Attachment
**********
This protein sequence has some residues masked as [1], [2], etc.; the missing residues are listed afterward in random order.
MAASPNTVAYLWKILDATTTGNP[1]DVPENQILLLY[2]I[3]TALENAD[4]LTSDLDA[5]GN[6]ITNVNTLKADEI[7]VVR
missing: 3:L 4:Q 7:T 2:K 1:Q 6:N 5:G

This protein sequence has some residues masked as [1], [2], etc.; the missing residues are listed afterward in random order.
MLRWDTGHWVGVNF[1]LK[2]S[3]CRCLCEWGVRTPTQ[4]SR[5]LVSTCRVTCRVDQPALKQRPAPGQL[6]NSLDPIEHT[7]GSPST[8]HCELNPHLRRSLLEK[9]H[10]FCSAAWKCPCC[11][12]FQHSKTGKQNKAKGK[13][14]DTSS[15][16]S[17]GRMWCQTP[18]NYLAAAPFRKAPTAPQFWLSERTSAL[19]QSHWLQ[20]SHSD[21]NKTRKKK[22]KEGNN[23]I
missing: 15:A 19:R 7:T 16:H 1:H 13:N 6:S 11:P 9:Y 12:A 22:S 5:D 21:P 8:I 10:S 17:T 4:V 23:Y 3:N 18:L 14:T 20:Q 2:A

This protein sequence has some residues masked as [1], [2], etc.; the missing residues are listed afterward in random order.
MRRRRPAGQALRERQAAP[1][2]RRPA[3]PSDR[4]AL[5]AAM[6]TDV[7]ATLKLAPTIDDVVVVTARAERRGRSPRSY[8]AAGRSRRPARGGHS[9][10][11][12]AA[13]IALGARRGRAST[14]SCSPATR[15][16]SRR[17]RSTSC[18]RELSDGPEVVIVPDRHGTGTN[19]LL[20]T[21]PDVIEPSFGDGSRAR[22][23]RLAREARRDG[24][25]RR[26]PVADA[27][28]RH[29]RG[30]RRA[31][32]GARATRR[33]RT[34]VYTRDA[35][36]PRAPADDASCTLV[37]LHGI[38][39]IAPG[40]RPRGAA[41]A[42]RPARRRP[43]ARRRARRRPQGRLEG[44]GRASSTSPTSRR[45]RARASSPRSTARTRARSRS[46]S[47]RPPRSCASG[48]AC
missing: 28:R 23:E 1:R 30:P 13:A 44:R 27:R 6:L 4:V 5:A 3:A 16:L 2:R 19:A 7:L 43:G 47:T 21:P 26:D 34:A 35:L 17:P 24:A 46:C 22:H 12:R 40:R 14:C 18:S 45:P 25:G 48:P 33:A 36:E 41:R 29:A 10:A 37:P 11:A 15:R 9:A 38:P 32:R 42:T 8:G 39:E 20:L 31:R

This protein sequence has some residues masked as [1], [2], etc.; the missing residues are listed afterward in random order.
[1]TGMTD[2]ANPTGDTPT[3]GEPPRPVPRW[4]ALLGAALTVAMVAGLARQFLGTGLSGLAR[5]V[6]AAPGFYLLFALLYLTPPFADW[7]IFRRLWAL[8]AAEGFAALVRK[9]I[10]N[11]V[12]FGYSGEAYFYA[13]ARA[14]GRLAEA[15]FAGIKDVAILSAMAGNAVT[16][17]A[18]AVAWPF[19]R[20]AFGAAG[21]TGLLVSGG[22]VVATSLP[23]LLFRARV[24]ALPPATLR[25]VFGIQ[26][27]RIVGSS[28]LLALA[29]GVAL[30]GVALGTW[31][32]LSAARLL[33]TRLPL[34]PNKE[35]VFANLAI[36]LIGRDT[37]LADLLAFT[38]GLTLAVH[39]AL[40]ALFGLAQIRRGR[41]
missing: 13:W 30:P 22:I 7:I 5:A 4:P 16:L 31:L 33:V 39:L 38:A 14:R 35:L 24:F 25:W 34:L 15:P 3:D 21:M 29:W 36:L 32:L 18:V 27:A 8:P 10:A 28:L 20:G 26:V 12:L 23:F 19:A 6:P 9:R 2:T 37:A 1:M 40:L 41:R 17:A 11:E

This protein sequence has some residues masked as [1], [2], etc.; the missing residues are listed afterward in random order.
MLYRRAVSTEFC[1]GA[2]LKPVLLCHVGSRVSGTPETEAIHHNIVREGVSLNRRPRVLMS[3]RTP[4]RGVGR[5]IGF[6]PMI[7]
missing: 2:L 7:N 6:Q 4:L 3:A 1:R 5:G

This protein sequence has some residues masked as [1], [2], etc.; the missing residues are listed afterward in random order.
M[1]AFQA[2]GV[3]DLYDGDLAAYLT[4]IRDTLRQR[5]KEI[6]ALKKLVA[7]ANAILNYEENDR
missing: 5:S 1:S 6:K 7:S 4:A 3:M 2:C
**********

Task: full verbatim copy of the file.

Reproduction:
This protein sequence has some residues masked as [1], [2], etc.; the missing residues are listed afterward in random order.
MAASPNTVAYLWKILDATTTGNP[1]DVPENQILLLY[2]I[3]TALENAD[4]LTSDLDA[5]GN[6]ITNVNTLKADEI[7]VVR
missing: 3:L 4:Q 7:T 2:K 1:Q 6:N 5:G

This protein sequence has some residues masked as [1], [2], etc.; the missing residues are listed afterward in random order.
MLRWDTGHWVGVNF[1]LK[2]S[3]CRCLCEWGVRTPTQ[4]SR[5]LVSTCRVTCRVDQPALKQRPAPGQL[6]NSLDPIEHT[7]GSPST[8]HCELNPHLRRSLLEK[9]H[10]FCSAAWKCPCC[11][12]FQHSKTGKQNKAKGK[13][14]DTSS[15][16]S[17]GRMWCQTP[18]NYLAAAPFRKAPTAPQFWLSERTSAL[19]QSHWLQ[20]SHSD[21]NKTRKKK[22]KEGNN[23]I
missing: 15:A 19:R 7:T 16:H 1:H 13:N 6:S 11:P 9:Y 12:A 22:S 5:D 21:P 8:I 10:S 17:T 4:V 23:Y 3:N 18:L 14:T 20:Q 2:A

This protein sequence has some residues masked as [1], [2], etc.; the missing residues are listed afterward in random order.
MRRRRPAGQALRERQAAP[1][2]RRPA[3]PSDR[4]AL[5]AAM[6]TDV[7]ATLKLAPTIDDVVVVTARAERRGRSPRSY[8]AAGRSRRPARGGHS[9][10][11][12]AA[13]IALGARRGRAST[14]SCSPATR[15][16]SRR[17]RSTSC[18]RELSDGPEVVIVPDRHGTGTN[19]LL[20]T[21]PDVIEPSFGDGSRAR[22][23]RLAREARRDG[24][25]RR[26]PVADA[27][28]RH[29]RG[30]RRA[31][32]GARATRR[33]RT[34]VYTRDA[35][36]PRAPADDASCTLV[37]LHGI[38][39]IAPG[40]RPRGAA[41]A[42]RPARRRP[43]ARRRARRRPQGRLEG[44]GRASSTSPTSRR[45]RARASSPRSTARTRARSRS[46]S[47]RPPRSCASG[48]AC
missing: 28:R 23:E 1:R 30:P 13:A 44:R 27:R 6:L 4:V 5:A 3:A 16:L 2:R 19:A 7:L 43:G 47:T 21:P 26:D 34:A 35:L 17:P 24:A 46:C 22:H 12:R 40:R 14:C 18:S 45:P 25:G 48:P 33:A 36:E 41:R 29:A 10:A 37:P 11:A 15:R 9:A 38:P 32:R 42:T 8:G 39:E 20:L 31:R

This protein sequence has some residues masked as [1], [2], etc.; the missing residues are listed afterward in random order.
[1]TGMTD[2]ANPTGDTPT[3]GEPPRPVPRW[4]ALLGAALTVAMVAGLARQFLGTGLSGLAR[5]V[6]AAPGFYLLFALLYLTPPFADW[7]IFRRLWAL[8]AAEGFAALVRK[9]I[10]N[11]V[12]FGYSGEAYFYA[13]ARA[14]GRLAEA[15]FAGIKDVAILSAMAGNAVT[16][17]A[18]AVAWPF[19]R[20]AFGAAG[21]TGLLVSGG[22]VVATSLP[23]LLFRARV[24]ALPPATLR[25]VFGIQ[26][27]RIVGSS[28]LLALA[29]GVAL[30]GVALGTW[31][32]LSAARLL[33]TRLPL[34]PNKE[35]VFANLAI[36]LIGRDT[37]LADLLAFT[38]GLTLAVH[39]AL[40]ALFGLAQIRRGR[41]
missing: 13:W 30:P 22:I 7:I 5:A 4:P 16:L 31:L 33:V 39:L 38:A 14:R 35:L 24:F 25:W 34:L 15:P 3:D 21:M 29:W 36:L 32:L 18:V 27:A 8:P 10:A 28:L 20:G 26:V 12:L 23:F 19:A 6:P 9:R 2:T 37:A 1:M 40:L 41:R 17:A 11:E

This protein sequence has some residues masked as [1], [2], etc.; the missing residues are listed afterward in random order.
MLYRRAVSTEFC[1]GA[2]LKPVLLCHVGSRVSGTPETEAIHHNIVREGVSLNRRPRVLMS[3]RTP[4]RGVGR[5]IGF[6]PMI[7]
missing: 2:L 7:N 6:Q 4:L 3:A 1:R 5:G

This protein sequence has some residues masked as [1], [2], etc.; the missing residues are listed afterward in random order.
M[1]AFQA[2]GV[3]DLYDGDLAAYLT[4]IRDTLRQR[5]KEI[6]ALKKLVA[7]ANAILNYEENDR
missing: 5:S 1:S 6:K 7:S 4:A 3:M 2:C